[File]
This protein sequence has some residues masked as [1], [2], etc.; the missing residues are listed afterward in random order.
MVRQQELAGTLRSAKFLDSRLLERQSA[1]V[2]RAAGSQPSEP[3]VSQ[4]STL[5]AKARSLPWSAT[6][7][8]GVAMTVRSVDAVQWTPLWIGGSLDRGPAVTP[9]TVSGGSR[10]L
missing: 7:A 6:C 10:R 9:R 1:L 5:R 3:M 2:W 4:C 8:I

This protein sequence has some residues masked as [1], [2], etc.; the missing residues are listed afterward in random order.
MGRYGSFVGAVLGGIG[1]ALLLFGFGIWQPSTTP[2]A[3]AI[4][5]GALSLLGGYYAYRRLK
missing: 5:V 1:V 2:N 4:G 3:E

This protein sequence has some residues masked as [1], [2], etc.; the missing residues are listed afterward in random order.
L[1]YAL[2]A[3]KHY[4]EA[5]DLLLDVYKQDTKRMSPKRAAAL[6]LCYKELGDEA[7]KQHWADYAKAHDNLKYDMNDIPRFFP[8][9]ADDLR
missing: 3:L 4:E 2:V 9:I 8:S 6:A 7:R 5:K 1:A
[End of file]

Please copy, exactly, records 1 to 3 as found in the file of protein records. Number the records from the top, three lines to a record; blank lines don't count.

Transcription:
This protein sequence has some residues masked as [1], [2], etc.; the missing residues are listed afterward in random order.
MVRQQELAGTLRSAKFLDSRLLERQSA[1]V[2]RAAGSQPSEP[3]VSQ[4]STL[5]AKARSLPWSAT[6][7][8]GVAMTVRSVDAVQWTPLWIGGSLDRGPAVTP[9]TVSGGSR[10]L
missing: 7:A 6:C 10:R 9:R 1:L 5:R 3:M 2:W 4:C 8:I

This protein sequence has some residues masked as [1], [2], etc.; the missing residues are listed afterward in random order.
MGRYGSFVGAVLGGIG[1]ALLLFGFGIWQPSTTP[2]A[3]AI[4][5]GALSLLGGYYAYRRLK
missing: 5:V 1:V 2:N 4:G 3:E

This protein sequence has some residues masked as [1], [2], etc.; the missing residues are listed afterward in random order.
L[1]YAL[2]A[3]KHY[4]EA[5]DLLLDVYKQDTKRMSPKRAAAL[6]LCYKELGDEA[7]KQHWADYAKAHDNLKYDMNDIPRFFP[8][9]ADDLR
missing: 3:L 4:E 2:V 9:I 8:S 6:A 7:R 5:K 1:A